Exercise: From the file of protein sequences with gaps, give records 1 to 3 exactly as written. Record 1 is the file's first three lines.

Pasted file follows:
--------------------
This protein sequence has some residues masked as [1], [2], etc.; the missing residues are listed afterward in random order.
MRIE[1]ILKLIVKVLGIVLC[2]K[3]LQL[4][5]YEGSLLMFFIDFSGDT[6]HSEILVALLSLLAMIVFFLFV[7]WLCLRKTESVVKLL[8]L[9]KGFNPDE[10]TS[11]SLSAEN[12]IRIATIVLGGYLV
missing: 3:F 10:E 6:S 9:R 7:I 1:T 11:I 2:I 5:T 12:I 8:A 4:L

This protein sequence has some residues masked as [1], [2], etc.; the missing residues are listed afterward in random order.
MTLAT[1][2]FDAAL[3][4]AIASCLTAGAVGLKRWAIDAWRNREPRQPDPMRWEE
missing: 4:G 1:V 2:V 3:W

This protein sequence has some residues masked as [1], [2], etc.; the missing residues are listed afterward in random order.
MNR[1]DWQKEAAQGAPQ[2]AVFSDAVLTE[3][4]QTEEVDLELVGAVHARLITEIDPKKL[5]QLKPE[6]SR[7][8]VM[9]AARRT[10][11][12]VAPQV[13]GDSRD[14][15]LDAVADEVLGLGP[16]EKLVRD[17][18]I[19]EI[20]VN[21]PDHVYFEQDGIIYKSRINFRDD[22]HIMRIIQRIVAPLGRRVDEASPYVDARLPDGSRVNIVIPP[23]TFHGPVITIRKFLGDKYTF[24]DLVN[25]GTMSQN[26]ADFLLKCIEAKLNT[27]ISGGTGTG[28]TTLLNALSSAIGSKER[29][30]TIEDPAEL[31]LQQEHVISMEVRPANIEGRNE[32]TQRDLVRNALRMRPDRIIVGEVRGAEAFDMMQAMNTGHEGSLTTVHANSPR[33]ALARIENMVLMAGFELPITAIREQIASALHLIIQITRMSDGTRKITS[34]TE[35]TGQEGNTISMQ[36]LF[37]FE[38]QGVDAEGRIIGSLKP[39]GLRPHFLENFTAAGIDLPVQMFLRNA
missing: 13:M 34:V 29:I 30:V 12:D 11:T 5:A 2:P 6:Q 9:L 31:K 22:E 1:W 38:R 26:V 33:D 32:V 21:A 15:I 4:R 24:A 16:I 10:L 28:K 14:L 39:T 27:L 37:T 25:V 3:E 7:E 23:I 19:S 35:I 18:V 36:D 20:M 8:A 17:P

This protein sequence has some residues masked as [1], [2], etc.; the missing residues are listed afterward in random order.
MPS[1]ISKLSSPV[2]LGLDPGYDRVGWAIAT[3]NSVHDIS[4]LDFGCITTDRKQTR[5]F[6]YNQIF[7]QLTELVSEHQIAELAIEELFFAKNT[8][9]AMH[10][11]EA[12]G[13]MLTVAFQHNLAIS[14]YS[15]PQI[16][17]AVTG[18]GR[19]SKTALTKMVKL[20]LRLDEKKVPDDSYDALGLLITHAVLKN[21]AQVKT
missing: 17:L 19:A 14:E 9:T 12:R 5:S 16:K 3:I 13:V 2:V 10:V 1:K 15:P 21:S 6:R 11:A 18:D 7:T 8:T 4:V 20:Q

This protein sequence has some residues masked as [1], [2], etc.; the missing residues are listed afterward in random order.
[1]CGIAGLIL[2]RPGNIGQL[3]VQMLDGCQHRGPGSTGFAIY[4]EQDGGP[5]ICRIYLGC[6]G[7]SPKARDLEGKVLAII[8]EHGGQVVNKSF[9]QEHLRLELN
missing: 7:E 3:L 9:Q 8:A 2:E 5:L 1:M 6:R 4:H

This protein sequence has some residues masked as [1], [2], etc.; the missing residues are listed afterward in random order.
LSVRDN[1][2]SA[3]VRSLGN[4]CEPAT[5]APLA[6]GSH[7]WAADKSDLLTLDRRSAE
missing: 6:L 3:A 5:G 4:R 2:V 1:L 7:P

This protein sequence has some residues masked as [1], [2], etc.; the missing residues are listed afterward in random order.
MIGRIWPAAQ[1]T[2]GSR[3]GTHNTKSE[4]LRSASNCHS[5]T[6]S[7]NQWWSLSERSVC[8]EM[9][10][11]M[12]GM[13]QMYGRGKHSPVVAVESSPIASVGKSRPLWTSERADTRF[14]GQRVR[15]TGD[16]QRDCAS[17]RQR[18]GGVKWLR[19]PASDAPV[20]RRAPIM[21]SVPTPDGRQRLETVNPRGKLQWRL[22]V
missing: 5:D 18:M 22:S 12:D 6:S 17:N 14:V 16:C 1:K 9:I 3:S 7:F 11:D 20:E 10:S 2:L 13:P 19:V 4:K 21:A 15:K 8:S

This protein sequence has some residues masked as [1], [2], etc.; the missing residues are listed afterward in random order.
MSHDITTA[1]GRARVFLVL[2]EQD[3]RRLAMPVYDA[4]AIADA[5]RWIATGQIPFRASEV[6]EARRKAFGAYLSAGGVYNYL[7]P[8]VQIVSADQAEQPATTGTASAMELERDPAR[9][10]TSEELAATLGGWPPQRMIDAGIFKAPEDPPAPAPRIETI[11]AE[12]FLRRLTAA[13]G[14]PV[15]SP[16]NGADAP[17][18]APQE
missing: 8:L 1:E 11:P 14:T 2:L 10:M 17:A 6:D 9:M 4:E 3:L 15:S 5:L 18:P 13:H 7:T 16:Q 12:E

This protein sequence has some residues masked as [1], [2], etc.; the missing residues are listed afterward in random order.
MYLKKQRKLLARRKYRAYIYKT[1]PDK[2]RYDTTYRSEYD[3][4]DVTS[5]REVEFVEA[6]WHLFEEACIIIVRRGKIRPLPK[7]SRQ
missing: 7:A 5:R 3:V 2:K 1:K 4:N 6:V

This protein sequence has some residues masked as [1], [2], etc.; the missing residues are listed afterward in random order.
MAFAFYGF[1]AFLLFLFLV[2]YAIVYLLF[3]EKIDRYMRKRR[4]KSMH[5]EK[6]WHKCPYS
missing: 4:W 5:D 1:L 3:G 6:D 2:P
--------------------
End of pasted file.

This protein sequence has some residues masked as [1], [2], etc.; the missing residues are listed afterward in random order.
MRIE[1]ILKLIVKVLGIVLC[2]K[3]LQL[4][5]YEGSLLMFFIDFSGDT[6]HSEILVALLSLLAMIVFFLFV[7]WLCLRKTESVVKLL[8]L[9]KGFNPDE[10]TS[11]SLSAEN[12]IRIATIVLGGYLV
missing: 3:F 10:E 6:S 9:R 7:I 1:T 11:I 2:I 5:T 12:I 8:A 4:L

This protein sequence has some residues masked as [1], [2], etc.; the missing residues are listed afterward in random order.
MTLAT[1][2]FDAAL[3][4]AIASCLTAGAVGLKRWAIDAWRNREPRQPDPMRWEE
missing: 4:G 1:V 2:V 3:W

This protein sequence has some residues masked as [1], [2], etc.; the missing residues are listed afterward in random order.
MNR[1]DWQKEAAQGAPQ[2]AVFSDAVLTE[3][4]QTEEVDLELVGAVHARLITEIDPKKL[5]QLKPE[6]SR[7][8]VM[9]AARRT[10][11][12]VAPQV[13]GDSRD[14][15]LDAVADEVLGLGP[16]EKLVRD[17][18]I[19]EI[20]VN[21]PDHVYFEQDGIIYKSRINFRDD[22]HIMRIIQRIVAPLGRRVDEASPYVDARLPDGSRVNIVIPP[23]TFHGPVITIRKFLGDKYTF[24]DLVN[25]GTMSQN[26]ADFLLKCIEAKLNT[27]ISGGTGTG[28]TTLLNALSSAIGSKER[29][30]TIEDPAEL[31]LQQEHVISMEVRPANIEGRNE[32]TQRDLVRNALRMRPDRIIVGEVRGAEAFDMMQAMNTGHEGSLTTVHANSPR[33]ALARIENMVLMAGFELPITAIREQIASALHLIIQITRMSDGTRKITS[34]TE[35]TGQEGNTISMQ[36]LF[37]FE[38]QGVDAEGRIIGSLKP[39]GLRPHFLENFTAAGIDLPVQMFLRNA
missing: 13:M 34:V 29:I 30:V 12:D 11:T 5:A 2:P 6:Q 9:L 31:K 22:E 1:W 38:R 26:V 33:D 32:V 21:A 15:I 4:R 24:A 16:I 10:L 28:K 14:L 39:T 27:L 37:T 25:V 3:E 7:E 23:I 19:S 35:I 18:V 36:D 20:M 8:A 17:P